Visit of the Train to Expo'86 in Vancouver

The museum may well have continued down this track as a solid local attraction, were it not for Expo '86. Six of Cranbrook's classic maroon and gold lettered cars were hauled to Vancouver, British Columbia, and displayed for the summer at the stately VIA station across the street from the world's fair. Original combination baggage / sleeper No. 4489 had joined the train permanently at Expo from Hamilton, Ontario.

The cars were toured by nearly 100,000 visitors from around the world. People in Cranbrook suddenly felt like proud parents of a royal offspring, especially when they went to the Fair themselves and found their town represented to the entire world by those wheels of luxury.

For Cranbrook's Trans-Canada Limited, that summer must have been like a six month appearance on the television show, "This is Your Life." Sitting on the tracks at an important big-city station, surrounded by tourists and passengers: a taste of real passenger train activity. Everyday brought arrivals and departures on adjacent tracks of VIA trains 1 and 2, the domeliner Canadian, plus trains 3 and 4, the former Canadian National Super Continental; all were steam-heated and hauled by vintage F7 and FP9 A and B units. Many private and business cars brought more people to the world's fair, and special trains also called all that summer, such as a string of vintage green cars of various pasts and owners, operation on a private round-trip as the Okanagan Express. It was a rechristening for the Trans-Canada Limited, being there among them all. Weekly reports came back to local folks on radio and in newspapers; visiting celebrities were mentioned, and many meetings, receptions and gala dinners were held on board. The railway world and the public celebrated the train as a respected elder.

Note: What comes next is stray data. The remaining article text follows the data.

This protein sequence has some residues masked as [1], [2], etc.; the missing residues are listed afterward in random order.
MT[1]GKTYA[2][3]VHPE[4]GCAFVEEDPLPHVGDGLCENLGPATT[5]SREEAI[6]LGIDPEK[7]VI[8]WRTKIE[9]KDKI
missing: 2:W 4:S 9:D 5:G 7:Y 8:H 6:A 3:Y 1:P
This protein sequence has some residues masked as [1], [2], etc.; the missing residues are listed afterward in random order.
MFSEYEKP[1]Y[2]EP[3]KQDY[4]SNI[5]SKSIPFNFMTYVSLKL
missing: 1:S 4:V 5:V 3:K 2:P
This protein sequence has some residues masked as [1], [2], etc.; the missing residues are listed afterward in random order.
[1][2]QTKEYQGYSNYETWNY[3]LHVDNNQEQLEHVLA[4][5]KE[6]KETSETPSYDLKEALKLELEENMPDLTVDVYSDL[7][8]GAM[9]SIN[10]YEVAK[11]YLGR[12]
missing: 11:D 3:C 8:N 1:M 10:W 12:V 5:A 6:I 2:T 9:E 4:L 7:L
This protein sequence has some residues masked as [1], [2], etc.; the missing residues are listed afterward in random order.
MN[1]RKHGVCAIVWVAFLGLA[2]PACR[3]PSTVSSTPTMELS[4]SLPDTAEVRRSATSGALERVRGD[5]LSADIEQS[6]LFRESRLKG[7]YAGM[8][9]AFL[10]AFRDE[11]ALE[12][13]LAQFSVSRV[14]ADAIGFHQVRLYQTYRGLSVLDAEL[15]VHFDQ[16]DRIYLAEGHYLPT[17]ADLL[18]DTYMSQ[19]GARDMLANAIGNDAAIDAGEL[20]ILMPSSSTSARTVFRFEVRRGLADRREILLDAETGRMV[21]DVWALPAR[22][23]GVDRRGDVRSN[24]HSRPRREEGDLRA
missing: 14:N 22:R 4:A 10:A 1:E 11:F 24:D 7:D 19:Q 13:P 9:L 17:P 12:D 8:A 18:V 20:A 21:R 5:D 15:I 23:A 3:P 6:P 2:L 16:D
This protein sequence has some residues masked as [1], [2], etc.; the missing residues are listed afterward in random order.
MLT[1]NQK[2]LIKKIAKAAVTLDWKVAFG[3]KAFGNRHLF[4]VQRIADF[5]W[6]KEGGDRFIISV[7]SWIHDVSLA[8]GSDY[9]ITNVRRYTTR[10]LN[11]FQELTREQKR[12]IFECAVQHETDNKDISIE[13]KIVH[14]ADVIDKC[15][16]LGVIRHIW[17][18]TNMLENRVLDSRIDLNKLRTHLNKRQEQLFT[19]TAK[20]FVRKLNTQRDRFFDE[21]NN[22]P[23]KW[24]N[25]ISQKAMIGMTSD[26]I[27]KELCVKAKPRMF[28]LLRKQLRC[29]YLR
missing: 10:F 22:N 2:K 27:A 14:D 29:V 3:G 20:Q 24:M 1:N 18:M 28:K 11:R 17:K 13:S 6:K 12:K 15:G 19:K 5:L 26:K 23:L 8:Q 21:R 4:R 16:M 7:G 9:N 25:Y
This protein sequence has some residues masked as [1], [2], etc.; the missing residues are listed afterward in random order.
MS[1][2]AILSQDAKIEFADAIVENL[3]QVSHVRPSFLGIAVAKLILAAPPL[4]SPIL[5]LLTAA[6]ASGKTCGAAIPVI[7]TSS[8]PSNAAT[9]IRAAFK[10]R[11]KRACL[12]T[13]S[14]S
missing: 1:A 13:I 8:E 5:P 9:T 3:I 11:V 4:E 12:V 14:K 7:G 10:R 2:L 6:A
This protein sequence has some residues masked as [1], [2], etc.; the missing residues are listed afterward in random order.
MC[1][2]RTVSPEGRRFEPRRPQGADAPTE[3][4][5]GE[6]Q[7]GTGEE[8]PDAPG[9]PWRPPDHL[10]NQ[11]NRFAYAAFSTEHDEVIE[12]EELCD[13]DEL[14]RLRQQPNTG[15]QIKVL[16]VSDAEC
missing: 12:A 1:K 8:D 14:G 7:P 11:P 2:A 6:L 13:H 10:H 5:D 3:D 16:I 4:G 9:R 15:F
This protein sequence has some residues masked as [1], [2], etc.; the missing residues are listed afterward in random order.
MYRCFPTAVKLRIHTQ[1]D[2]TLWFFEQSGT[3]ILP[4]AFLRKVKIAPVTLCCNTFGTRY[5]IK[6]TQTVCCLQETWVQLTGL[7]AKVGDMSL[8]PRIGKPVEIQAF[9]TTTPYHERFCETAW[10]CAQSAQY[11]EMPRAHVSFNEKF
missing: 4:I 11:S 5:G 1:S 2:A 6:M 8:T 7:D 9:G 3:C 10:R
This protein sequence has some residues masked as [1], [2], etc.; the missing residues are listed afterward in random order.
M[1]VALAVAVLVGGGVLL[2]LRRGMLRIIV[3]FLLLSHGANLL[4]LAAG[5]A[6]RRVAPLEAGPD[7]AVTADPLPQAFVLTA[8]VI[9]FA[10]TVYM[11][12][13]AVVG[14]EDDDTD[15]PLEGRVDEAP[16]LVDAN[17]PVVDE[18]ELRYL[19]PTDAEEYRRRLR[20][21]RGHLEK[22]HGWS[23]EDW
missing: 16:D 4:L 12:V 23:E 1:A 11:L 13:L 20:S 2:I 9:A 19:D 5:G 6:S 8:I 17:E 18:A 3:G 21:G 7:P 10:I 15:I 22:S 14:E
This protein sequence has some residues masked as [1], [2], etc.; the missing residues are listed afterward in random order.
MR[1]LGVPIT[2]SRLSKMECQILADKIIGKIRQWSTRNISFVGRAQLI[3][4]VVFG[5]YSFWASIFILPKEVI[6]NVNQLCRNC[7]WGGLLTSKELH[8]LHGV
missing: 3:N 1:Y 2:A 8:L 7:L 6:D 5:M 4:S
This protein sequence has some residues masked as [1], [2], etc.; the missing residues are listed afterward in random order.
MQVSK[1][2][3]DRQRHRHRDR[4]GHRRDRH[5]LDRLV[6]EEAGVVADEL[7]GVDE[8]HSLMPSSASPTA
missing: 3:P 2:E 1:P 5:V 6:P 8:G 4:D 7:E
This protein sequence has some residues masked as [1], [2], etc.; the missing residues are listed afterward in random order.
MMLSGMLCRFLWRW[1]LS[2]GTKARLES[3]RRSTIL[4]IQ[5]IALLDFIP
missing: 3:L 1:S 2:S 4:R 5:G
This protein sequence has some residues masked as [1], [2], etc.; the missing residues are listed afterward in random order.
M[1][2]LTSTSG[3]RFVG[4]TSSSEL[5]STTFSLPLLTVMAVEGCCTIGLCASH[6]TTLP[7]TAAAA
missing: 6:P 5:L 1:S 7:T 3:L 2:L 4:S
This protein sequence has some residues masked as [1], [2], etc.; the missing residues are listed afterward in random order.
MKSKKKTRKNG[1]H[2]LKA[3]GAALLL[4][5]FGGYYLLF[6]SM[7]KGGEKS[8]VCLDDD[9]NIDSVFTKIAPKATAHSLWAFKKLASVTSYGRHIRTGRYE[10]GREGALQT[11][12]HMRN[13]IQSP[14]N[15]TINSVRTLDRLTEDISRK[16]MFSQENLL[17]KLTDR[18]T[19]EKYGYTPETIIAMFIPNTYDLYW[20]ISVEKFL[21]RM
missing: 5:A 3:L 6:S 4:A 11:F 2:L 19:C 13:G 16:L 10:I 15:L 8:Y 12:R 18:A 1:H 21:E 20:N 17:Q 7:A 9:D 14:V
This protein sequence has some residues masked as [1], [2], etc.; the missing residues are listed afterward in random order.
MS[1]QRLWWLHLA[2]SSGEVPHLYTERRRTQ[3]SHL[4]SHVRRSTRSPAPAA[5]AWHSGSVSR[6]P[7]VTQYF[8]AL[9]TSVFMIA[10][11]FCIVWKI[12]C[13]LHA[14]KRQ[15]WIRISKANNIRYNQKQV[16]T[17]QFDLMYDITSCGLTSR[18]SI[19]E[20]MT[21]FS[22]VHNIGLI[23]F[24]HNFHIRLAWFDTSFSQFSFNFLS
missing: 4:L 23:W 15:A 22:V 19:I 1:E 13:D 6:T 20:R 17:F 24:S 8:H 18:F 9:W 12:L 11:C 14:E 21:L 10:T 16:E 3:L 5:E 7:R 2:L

The trip to Vancouver had another beneficial side effect: the train's time away from Cranbrook for more than half a year, leaving a deserted lot, caused many of Cranbrook's citizens to miss "their" train. The sense of community ownership was growing. Anderson and his crew brought the train back home to a rousing welcome from local citizens as well as regional politicians.

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